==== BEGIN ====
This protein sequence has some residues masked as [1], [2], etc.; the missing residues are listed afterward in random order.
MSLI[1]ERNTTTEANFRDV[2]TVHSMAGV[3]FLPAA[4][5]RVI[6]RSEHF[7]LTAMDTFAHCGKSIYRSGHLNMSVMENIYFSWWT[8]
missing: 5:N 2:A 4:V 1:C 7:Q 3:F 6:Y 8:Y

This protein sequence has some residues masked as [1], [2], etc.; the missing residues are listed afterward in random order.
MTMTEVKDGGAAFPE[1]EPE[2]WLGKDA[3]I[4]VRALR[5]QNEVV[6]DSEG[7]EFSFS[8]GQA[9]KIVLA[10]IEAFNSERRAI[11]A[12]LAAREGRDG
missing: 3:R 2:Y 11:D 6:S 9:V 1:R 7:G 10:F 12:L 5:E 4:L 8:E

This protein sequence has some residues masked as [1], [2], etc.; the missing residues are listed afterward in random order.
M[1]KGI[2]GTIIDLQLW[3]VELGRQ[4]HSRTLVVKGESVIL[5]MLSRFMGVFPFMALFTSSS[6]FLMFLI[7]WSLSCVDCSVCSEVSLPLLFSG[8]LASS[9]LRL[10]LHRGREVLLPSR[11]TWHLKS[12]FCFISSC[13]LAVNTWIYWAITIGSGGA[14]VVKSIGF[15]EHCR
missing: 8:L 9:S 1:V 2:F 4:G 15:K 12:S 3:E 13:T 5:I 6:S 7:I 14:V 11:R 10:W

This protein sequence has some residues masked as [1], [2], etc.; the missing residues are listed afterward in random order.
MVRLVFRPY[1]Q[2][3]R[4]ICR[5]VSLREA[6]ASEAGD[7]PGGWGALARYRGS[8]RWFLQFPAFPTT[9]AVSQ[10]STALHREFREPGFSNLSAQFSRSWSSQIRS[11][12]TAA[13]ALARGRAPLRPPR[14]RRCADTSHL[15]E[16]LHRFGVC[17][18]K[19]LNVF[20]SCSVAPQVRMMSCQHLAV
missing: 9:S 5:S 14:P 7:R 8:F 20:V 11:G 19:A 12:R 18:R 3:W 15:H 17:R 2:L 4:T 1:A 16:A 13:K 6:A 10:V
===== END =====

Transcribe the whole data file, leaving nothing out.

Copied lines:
This protein sequence has some residues masked as [1], [2], etc.; the missing residues are listed afterward in random order.
MSLI[1]ERNTTTEANFRDV[2]TVHSMAGV[3]FLPAA[4][5]RVI[6]RSEHF[7]LTAMDTFAHCGKSIYRSGHLNMSVMENIYFSWWT[8]
missing: 5:N 2:A 4:V 1:C 7:Q 3:F 6:Y 8:Y

This protein sequence has some residues masked as [1], [2], etc.; the missing residues are listed afterward in random order.
MTMTEVKDGGAAFPE[1]EPE[2]WLGKDA[3]I[4]VRALR[5]QNEVV[6]DSEG[7]EFSFS[8]GQA[9]KIVLA[10]IEAFNSERRAI[11]A[12]LAAREGRDG
missing: 3:R 2:Y 11:D 6:S 9:V 1:R 7:G 10:F 12:L 5:E 4:L 8:E

This protein sequence has some residues masked as [1], [2], etc.; the missing residues are listed afterward in random order.
M[1]KGI[2]GTIIDLQLW[3]VELGRQ[4]HSRTLVVKGESVIL[5]MLSRFMGVFPFMALFTSSS[6]FLMFLI[7]WSLSCVDCSVCSEVSLPLLFSG[8]LASS[9]LRL[10]LHRGREVLLPSR[11]TWHLKS[12]FCFISSC[13]LAVNTWIYWAITIGSGGA[14]VVKSIGF[15]EHCR
missing: 8:L 9:S 1:V 2:F 4:G 15:K 12:S 3:E 13:T 5:I 6:S 7:I 14:V 11:R 10:W

This protein sequence has some residues masked as [1], [2], etc.; the missing residues are listed afterward in random order.
MVRLVFRPY[1]Q[2][3]R[4]ICR[5]VSLREA[6]ASEAGD[7]PGGWGALARYRGS[8]RWFLQFPAFPTT[9]AVSQ[10]STALHREFREPGFSNLSAQFSRSWSSQIRS[11][12]TAA[13]ALARGRAPLRPPR[14]RRCADTSHL[15]E[16]LHRFGVC[17][18]K[19]LNVF[20]SCSVAPQVRMMSCQHLAV
missing: 9:S 5:S 14:P 7:R 8:F 20:V 11:G 19:A 12:R 18:R 3:W 15:H 17:R 2:L 4:T 1:A 16:A 13:K 6:A 10:V